The one piece is easy to wear and because of the top part attached to the tights, there is no more seams, which can mark off your clothes and look through. Moreover the top part is the reason, why the tights are not falling off anymore. The shoulders hold up the top, so the one piece stays in place and its is much more comfortable and easy to wear. Nevertheless the one piece automatically forms the body, because of the shaping material nylon.

3.3 ‘Strumpfbody’ on the Basis of the Business Model Canvas

After a detailed survey and finalizing the product features which fulfill the consumers’ needs, it is important to apply the product to the business model to determine foundation of the following procedures.

As described in chapter 2.2.2 the business model “canvas” was chosen to analyse the market and to define the business activities. In the following the nine segments of the business model will be applied in a logical order to Strumpfbody.

Firstly we needed to define our Value proposition, which describes what we do. This part includes our product Strumpfbody. It combines a common tight and body into one piece. The fabric will be made out of 100 percent nylon. To enable comfort we needed to be sure that Strumpfbody will not have too many seams and other bothering details. Therefore we decided to create the product out of three nylon parts which will be cutted and seamed at different parts. The product should offer quality and the perfect fit for everybody, who wants to wear tights more comfortable.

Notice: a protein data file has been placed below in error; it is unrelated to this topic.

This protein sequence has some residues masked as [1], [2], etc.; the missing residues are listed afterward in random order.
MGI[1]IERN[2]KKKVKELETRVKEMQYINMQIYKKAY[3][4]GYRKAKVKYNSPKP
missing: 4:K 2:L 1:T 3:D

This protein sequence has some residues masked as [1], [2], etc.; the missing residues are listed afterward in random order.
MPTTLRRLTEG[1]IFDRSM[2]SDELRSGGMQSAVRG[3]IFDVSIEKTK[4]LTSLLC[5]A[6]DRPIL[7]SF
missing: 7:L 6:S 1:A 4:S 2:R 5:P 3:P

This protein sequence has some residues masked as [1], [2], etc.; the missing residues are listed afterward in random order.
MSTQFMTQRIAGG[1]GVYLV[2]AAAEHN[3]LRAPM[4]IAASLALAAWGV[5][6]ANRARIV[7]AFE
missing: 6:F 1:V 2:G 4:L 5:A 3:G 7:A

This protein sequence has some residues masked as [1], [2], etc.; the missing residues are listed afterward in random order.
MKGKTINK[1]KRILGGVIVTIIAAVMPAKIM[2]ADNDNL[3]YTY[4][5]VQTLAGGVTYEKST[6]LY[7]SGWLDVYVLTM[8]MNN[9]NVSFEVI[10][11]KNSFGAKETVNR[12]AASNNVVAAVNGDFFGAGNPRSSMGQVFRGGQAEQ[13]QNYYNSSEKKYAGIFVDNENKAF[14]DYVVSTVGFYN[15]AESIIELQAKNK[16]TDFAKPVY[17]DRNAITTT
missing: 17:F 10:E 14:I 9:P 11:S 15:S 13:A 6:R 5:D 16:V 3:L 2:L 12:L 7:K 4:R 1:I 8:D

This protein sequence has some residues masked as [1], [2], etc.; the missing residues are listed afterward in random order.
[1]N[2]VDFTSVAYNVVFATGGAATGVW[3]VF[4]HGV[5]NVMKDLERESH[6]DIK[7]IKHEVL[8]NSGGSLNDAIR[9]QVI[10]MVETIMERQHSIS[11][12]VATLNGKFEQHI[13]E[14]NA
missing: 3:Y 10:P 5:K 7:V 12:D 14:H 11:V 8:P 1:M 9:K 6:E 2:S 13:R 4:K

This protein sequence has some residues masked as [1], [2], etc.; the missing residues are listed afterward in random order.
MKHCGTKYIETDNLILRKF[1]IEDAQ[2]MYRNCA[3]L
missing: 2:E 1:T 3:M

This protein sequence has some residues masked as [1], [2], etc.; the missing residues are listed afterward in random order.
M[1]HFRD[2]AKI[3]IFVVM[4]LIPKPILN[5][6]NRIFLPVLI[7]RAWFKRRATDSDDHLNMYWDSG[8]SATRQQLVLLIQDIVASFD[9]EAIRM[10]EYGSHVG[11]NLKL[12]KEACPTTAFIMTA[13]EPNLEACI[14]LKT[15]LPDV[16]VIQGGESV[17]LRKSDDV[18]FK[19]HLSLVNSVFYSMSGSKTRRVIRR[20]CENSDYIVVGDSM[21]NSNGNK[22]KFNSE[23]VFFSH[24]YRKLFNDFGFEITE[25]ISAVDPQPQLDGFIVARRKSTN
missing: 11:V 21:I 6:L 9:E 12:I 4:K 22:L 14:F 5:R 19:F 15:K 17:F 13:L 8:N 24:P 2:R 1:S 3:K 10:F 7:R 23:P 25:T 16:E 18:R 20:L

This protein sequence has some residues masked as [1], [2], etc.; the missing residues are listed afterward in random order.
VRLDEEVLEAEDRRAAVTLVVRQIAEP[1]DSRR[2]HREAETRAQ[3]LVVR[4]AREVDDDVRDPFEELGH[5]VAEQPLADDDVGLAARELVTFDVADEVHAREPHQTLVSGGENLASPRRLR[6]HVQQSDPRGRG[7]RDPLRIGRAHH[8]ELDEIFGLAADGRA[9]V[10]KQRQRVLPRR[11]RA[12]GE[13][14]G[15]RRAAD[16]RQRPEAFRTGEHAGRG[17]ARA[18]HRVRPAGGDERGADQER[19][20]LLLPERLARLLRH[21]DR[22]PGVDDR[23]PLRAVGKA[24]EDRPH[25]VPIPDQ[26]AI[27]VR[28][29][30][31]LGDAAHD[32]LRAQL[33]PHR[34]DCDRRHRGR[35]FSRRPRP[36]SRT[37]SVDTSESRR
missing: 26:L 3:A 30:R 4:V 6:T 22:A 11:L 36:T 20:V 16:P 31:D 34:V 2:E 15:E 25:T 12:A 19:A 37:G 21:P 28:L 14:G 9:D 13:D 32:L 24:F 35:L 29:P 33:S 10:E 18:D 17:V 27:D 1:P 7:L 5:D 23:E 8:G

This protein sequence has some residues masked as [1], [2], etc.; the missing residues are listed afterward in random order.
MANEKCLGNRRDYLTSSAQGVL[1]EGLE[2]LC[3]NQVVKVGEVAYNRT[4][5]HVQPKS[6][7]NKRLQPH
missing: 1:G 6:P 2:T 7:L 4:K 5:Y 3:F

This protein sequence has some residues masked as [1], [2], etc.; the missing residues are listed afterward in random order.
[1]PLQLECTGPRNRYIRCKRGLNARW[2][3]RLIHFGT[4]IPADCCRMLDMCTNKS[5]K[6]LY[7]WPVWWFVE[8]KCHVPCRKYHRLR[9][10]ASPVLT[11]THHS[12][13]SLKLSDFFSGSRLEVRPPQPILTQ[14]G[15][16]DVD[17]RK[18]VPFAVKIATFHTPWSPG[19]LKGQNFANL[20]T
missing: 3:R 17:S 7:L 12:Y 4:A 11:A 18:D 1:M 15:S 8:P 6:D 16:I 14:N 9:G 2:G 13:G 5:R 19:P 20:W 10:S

After having defined our key product or value we needed to determine our Customer Seg- ments. To do so, we evaluated the results of the survey, which showed us that 96% of all women we surveyed were unsatisfied with their tights. Therefore, our potential customer group is every woman who wears tights. However you can separate this customer group into two segments. One would be women who wear tights occasionally. This can be for instance partying, due to weather or a chic occasion to name just some.48 The other one is defined of women who have to wear tights to work every day. This for example can be staff members of airlines or banks.49 To keep on going with this process it is very im- portant to define those two segments in order to build up the right marketing strategy, the choice of partners and clients and other activities like the cost structure.

The third step was to determine activities to raise Customer Relationships. To build up those relationships and therefore a wide range of customers we needed to figure out how we interact with them. At first the fastest way to get well known and to receive feedback of potential customers was to create an Instagram50 and Facebook51 page and to load up those pages with product information, pictures and marketing material. Additionally we created an App52 and designed a homepage53 which both are showing those materials as well as keep the customer updated. Having implemented the product we will want to promote our product at the point of sale, which can be for example drug stores or other supermarkets. Having those positioners with a product picture and little examples, which show how com- fortable Strumpfbody is, will be one of our future strategies to build a customer relation- ship.

The next step was to define Channels where Strumpfbody is going to be sold. Those chan- nels may be retailers like department stores, supermarkets, drug stores and specialized stores as well as the own Onlineshop.54 To support this choice it is to mention that the sur- vey showed us that those channels are already used by consumers to buy regular tights55.